CNS Canada –– Just about every major crop grown in the Canadian Prairies is forecast to come out a winner in the annual fight for acres this year, with unseeded area the only place where reductions are forecast, according to early estimates.
“Most crops are likely to increase this year, just because we’ll get the flooded area back in,” said CWB analyst Bruce Burnett. He noted up to two million acres of cropland in Saskatchewan and western Manitoba were unseeded in 2014 due to adverse spring conditions.
Agriculture and Agri-Food Canada released its first projections for the 2015-16 crop year on Friday, pegging total seeded area to all principal field crops across the country at 75.34 million acres. That compares with the 72.14 million acres seeded to annual crops the previous year.
While the increased seeded area will be spread out across most crops, Burnett said pulses, such as lentils and peas, might see a larger percentage increase.
Pulse prices are reasonably good, he noted, while higher-quality supplies are on the tight side. As a result, those markets will need to encourage some extra acres to add to the inventories.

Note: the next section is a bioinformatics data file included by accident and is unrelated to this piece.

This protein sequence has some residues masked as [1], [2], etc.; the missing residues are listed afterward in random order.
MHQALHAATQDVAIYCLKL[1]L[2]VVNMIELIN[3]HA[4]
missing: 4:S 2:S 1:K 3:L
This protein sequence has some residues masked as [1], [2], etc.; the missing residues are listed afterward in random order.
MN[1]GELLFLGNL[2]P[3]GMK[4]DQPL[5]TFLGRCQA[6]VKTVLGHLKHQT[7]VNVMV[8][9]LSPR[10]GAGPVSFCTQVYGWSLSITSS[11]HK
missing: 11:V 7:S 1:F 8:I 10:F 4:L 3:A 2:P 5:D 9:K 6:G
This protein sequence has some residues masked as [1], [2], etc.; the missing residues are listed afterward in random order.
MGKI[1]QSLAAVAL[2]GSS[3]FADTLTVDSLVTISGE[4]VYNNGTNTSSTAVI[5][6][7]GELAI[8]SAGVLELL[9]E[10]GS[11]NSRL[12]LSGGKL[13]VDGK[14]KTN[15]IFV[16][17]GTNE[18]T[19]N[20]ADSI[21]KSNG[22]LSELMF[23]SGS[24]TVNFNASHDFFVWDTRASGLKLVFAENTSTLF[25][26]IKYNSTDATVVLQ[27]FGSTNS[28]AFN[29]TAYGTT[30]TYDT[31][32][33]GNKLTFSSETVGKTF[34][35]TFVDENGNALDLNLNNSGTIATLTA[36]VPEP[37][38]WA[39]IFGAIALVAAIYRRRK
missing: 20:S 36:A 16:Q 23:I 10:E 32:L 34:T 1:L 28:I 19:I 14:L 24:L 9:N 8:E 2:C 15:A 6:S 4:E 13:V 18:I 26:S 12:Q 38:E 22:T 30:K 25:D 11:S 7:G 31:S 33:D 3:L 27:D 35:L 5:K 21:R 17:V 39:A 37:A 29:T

Of the cereal crops, Burnett said the biggest increases will be in durum, at least in the areas where the crop is traditionally grown, as prices are favourable compared to other grains.
For spring wheat and canola, Burnett expected intentions would be similar to last year with any increases in area more a function of a return to more normal spring conditions than anything else.
AAFC is currently forecasting canola seedings in 2015 at 20.76 million acres, which compares with 20.32 million the previous year. All wheat area is forecast at 24.98 million acres, up from 24.19 million in 2014. Of the wheat total, durum is forecast at 5.46 million acres, up from 4.75 million the previous year.
AAFC also forecasts total Canadian lentil seedings in 2015 at 3.46 million acres, which would be up from 3.11 million in 2014. Pea plantings are forecast at 3.95 million acres, from 3.78 million the previous year.
Actual acreages will depend on weather in spring and snowfall over the later part of the winter, said Burnett. Statistics Canada’s survey-based acreage estimates will be released on April 23.
— Phil Franz-Warkentin writes for Commodity News Service Canada, a Winnipeg company specializing in grain and commodity market reporting.